User’s Guide to Direct-To-Consumer Genetic Testing in India

India's largely unregulated market for personalized medicine services desperately needs regulation and public accountability.



Biotechnology in India is now rapidly stepping up from laboratories to industry. The Association of Biotechnology Led Enterprises (ABLE) in its White Paper on “India’s biotech ecosystem” estimated that there were 1022 start-ups in the biotechnology sector by the end of 2016. The focus of majority biotech start-ups is the healthcare sector, which includes medical devices, drugs and diagnostics. In recent years, many companies have emerged that provide personalized medicine services, with the most notable examples being Mapmygenome, The GeneBox, DNA Labs India, Indian Biosciences, Xcode and EasyDNA. The types of tests biotech companies offer to the public include: personal genomics (drug response profile, nutritional needs, predisposition), diagnostics (preconception screening), nutrigenomics (DNA based dietary plans), fitness, sport, paternity, ancestry and pharmacogenomics (the role of genetics in a patient’s reaction to drugs).


Genetic tests are mostly offered online, either directly through the companies’ websites or through the e-commerce company Amazon by paying around INR 3,000 to INR 1,20,000 per test. Consumers order their DNA test kit online, send their DNA sample (saliva or cheek swab) and receive their results in a few days. This process is not physician-mediated and hence it is termed direct-to-consumer testing (DTC). Since these various tests are being largely offered without doctor's referral, there are concerns about their clinical validity and utility.


To date, in India, there is no mechanism to monitor the use of genetic tests and DTC marketing is proceeding without regulatory oversight. Companies are free to offer genetic tests at any price (see above) with exaggerated claims about benefits, using strategies similar to private cord blood banking companies. Unfortunately, publications on the issue in mainstream scientific journals such as Nature and articles in the popular press have largely tended to emphasize how biotech companies are driving innovation, rather than engage in a critical analysis of DTC marketing. There is an urgent need to address ethical and social concerns arising from unregulated genetic tests in India.


Companies’ websites are filled with case studies and testimonials from imminent industrial and political personalities about their services. For instance, the website of Mapmygenome features the following statement by a leading politician:


Dear Anu (CEO), thank YOU! I found the report hugely impressive, remarkably accurate about my overall health and very professionally and helpfully done. I would be happy to recommend your services to anyone interested.

This testimonial is clearly a marketing ploy, which has the potential to mislead the public. People will be more likely to seek genetic services if they are recommended by prominent public figures. The most worrisome is that these testimonials are published with the persons’ names and photos, which raises serious concerns about genetic privacy. There is no information on how companies store genetic data and protect consumers’ health information from potential leakage or sharing with third parties for commercial and research purposes. Personal health information is very sensitive and free access to it can have a harmful effect on peoples’ lives. Moreover, medical insurance companies can use personal health to limit medical coverage and increase insurance premiums.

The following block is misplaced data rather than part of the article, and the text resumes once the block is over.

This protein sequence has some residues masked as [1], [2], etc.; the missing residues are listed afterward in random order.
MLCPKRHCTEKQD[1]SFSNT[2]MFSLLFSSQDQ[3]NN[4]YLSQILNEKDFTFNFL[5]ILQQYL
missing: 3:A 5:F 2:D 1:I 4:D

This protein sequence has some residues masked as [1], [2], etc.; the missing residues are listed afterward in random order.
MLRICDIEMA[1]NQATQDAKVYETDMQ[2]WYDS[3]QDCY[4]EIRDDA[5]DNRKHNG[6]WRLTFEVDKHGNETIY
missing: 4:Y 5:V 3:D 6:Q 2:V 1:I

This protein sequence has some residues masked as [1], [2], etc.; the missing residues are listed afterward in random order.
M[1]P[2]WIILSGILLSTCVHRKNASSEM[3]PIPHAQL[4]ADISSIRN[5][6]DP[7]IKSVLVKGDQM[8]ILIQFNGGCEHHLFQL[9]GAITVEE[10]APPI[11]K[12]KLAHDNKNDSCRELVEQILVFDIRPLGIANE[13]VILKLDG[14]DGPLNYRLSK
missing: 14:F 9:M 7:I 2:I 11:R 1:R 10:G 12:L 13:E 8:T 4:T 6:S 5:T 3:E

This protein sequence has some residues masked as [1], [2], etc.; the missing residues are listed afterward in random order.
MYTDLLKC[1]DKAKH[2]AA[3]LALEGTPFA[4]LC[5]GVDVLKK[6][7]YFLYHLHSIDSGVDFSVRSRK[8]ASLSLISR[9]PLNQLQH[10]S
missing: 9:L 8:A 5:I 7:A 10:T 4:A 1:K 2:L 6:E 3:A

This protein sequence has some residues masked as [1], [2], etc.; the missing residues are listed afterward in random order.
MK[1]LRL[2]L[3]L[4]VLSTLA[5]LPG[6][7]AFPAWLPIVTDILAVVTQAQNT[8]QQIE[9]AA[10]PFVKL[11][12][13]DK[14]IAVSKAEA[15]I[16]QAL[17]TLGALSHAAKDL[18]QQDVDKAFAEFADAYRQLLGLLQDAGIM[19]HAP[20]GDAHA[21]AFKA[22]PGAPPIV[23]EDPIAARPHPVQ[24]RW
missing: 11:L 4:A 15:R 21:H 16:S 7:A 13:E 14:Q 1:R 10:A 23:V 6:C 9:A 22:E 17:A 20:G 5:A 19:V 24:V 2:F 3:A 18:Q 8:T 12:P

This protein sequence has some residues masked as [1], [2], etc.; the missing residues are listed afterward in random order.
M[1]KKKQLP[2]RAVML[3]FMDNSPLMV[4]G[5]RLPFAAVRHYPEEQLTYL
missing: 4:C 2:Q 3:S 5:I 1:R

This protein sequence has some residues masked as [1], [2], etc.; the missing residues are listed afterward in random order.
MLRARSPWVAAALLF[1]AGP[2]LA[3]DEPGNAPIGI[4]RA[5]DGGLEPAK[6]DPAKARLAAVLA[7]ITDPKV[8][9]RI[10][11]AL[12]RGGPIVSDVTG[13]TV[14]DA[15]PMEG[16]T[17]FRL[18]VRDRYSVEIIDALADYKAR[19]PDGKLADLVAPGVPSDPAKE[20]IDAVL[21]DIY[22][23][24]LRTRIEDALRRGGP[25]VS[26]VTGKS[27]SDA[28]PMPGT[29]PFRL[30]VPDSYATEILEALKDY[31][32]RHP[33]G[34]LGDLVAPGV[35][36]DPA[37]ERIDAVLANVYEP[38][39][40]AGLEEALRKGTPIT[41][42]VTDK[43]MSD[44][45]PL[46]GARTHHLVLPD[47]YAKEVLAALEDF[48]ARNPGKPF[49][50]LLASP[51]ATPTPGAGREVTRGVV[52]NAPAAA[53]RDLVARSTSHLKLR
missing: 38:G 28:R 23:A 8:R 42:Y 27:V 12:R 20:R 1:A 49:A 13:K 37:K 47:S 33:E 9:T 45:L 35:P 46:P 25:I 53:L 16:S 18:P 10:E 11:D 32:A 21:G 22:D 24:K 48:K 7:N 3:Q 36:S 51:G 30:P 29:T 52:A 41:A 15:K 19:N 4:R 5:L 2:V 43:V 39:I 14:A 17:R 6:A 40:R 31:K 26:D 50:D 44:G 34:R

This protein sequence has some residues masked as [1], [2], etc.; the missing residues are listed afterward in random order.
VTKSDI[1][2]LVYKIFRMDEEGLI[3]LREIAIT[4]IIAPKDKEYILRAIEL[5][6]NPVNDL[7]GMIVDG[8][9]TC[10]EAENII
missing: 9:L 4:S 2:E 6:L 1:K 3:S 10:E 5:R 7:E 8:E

Additionally, there are many legitimate health care and scientific issues with DTC genetic services. For instance, personal genetic tests are non-diagnostic in nature. This means that DTC genetic tests offered by for-profit companies cannot diagnose the presence or absence of a disease. Most tests identify the probability of a disease, similar to weather forecasting. Since there is often no involvement of clinicians in the whole process, there are greater chances that patients can misinterpret their test results. The matter is further complicated by the lack of qualified genetic counselors and skilled medical practitioners with expertise in genetics in India.


Another key issue with DTC genetic services is the lack of data on Indian population. It is worth noting that India did not participate in the first human genome project, which was completed in 2003. Although the country has taken its own initiatives to sequence the Indian genome in 2003, Indian commentators still believe that we do not have enough data to accurately predict many disease conditions. This is the major reason why companies in India are using data generated from Caucasian populations, which is clearly not an actual representation of Indian population.


Despite insufficient genomic data and unresolved social, ethical and regulatory issues, genomics companies in India are not subjected to scrutiny and continue to flourish in the name of biomedical innovation. India's biomedical agencies such as The Indian Council of Medical Research (ICMR) and The Central Drugs Standard Control Organization (the Indian equivalent of FDA), as well as health professionals, need to come forward with a regulatory framework to protect consumers from possible health risks and address concerns about economic exploitation given that companies often charge exorbitant fees for personalized medicine services. Unfortunately, to date, India has not developed guidelines/regulations for personalized medicine, although the ICMR Director General is completely aware of the situation, as highlighted in a recent media report.


Dr. Shashank Tiwari is a Research Fellow at the Canadian Institute for Genomics and Society. His research focuses on the social studies of life sciences, biomedicine and emerging biomedical technologies in India.

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